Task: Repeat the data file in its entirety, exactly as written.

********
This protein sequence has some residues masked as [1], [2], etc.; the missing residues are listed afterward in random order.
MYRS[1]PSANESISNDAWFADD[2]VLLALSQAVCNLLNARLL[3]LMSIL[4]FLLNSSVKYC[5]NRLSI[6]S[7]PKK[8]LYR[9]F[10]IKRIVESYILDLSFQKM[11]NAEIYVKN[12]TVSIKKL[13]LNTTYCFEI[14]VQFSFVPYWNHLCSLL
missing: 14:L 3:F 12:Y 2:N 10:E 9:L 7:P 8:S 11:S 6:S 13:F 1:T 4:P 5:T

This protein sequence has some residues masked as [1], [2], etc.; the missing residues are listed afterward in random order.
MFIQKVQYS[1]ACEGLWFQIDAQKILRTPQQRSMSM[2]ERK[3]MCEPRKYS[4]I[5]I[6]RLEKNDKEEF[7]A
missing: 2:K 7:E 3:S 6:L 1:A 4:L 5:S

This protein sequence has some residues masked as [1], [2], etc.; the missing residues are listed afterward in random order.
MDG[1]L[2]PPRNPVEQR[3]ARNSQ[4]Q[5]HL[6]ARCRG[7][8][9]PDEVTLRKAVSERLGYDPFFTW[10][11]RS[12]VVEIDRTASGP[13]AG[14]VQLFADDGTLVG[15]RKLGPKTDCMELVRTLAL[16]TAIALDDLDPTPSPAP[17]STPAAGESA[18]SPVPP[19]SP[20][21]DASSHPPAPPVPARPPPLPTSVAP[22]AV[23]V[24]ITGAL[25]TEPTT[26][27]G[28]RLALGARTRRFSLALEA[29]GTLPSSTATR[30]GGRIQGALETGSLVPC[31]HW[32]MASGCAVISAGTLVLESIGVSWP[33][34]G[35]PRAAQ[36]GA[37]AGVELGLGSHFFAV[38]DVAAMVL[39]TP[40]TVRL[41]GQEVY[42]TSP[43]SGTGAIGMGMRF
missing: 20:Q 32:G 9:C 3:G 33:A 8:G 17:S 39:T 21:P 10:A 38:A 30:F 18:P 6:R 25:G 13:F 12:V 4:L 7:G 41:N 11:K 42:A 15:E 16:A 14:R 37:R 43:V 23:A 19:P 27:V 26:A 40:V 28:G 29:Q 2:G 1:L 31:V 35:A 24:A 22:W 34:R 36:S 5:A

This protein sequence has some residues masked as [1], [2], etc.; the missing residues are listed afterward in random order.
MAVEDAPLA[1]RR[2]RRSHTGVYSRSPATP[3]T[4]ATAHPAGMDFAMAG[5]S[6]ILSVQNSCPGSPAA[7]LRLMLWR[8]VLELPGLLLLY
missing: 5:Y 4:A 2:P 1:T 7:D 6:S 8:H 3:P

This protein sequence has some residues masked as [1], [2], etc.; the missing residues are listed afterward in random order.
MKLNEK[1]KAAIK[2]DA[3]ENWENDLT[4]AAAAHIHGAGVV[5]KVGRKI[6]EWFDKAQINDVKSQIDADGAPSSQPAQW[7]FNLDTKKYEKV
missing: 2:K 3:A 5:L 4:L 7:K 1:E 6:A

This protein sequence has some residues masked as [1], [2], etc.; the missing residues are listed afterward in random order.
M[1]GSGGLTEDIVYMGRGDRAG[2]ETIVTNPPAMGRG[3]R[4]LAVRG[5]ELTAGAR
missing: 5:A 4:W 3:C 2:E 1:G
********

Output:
This protein sequence has some residues masked as [1], [2], etc.; the missing residues are listed afterward in random order.
MYRS[1]PSANESISNDAWFADD[2]VLLALSQAVCNLLNARLL[3]LMSIL[4]FLLNSSVKYC[5]NRLSI[6]S[7]PKK[8]LYR[9]F[10]IKRIVESYILDLSFQKM[11]NAEIYVKN[12]TVSIKKL[13]LNTTYCFEI[14]VQFSFVPYWNHLCSLL
missing: 14:L 3:F 12:Y 2:N 10:E 9:L 7:P 8:S 11:S 6:S 13:F 1:T 4:P 5:T

This protein sequence has some residues masked as [1], [2], etc.; the missing residues are listed afterward in random order.
MFIQKVQYS[1]ACEGLWFQIDAQKILRTPQQRSMSM[2]ERK[3]MCEPRKYS[4]I[5]I[6]RLEKNDKEEF[7]A
missing: 2:K 7:E 3:S 6:L 1:A 4:L 5:S

This protein sequence has some residues masked as [1], [2], etc.; the missing residues are listed afterward in random order.
MDG[1]L[2]PPRNPVEQR[3]ARNSQ[4]Q[5]HL[6]ARCRG[7][8][9]PDEVTLRKAVSERLGYDPFFTW[10][11]RS[12]VVEIDRTASGP[13]AG[14]VQLFADDGTLVG[15]RKLGPKTDCMELVRTLAL[16]TAIALDDLDPTPSPAP[17]STPAAGESA[18]SPVPP[19]SP[20][21]DASSHPPAPPVPARPPPLPTSVAP[22]AV[23]V[24]ITGAL[25]TEPTT[26][27]G[28]RLALGARTRRFSLALEA[29]GTLPSSTATR[30]GGRIQGALETGSLVPC[31]HW[32]MASGCAVISAGTLVLESIGVSWP[33][34]G[35]PRAAQ[36]GA[37]AGVELGLGSHFFAV[38]DVAAMVL[39]TP[40]TVRL[41]GQEVY[42]TSP[43]SGTGAIGMGMRF
missing: 20:Q 32:G 9:C 3:G 33:A 8:G 17:S 39:T 21:P 10:A 38:A 30:F 18:P 6:R 25:G 13:F 12:V 4:L 7:G 41:N 11:K 42:A 15:E 16:A 14:R 37:R 43:V 23:A 19:P 27:V 26:A 40:V 28:G 29:Q 2:G 1:L 31:V 35:A 24:A 22:W 34:R 36:S 5:A

This protein sequence has some residues masked as [1], [2], etc.; the missing residues are listed afterward in random order.
MAVEDAPLA[1]RR[2]RRSHTGVYSRSPATP[3]T[4]ATAHPAGMDFAMAG[5]S[6]ILSVQNSCPGSPAA[7]LRLMLWR[8]VLELPGLLLLY
missing: 5:Y 4:A 2:P 1:T 7:D 6:S 8:H 3:P

This protein sequence has some residues masked as [1], [2], etc.; the missing residues are listed afterward in random order.
MKLNEK[1]KAAIK[2]DA[3]ENWENDLT[4]AAAAHIHGAGVV[5]KVGRKI[6]EWFDKAQINDVKSQIDADGAPSSQPAQW[7]FNLDTKKYEKV
missing: 2:K 3:A 5:L 4:L 7:K 1:E 6:A

This protein sequence has some residues masked as [1], [2], etc.; the missing residues are listed afterward in random order.
M[1]GSGGLTEDIVYMGRGDRAG[2]ETIVTNPPAMGRG[3]R[4]LAVRG[5]ELTAGAR
missing: 5:A 4:W 3:C 2:E 1:G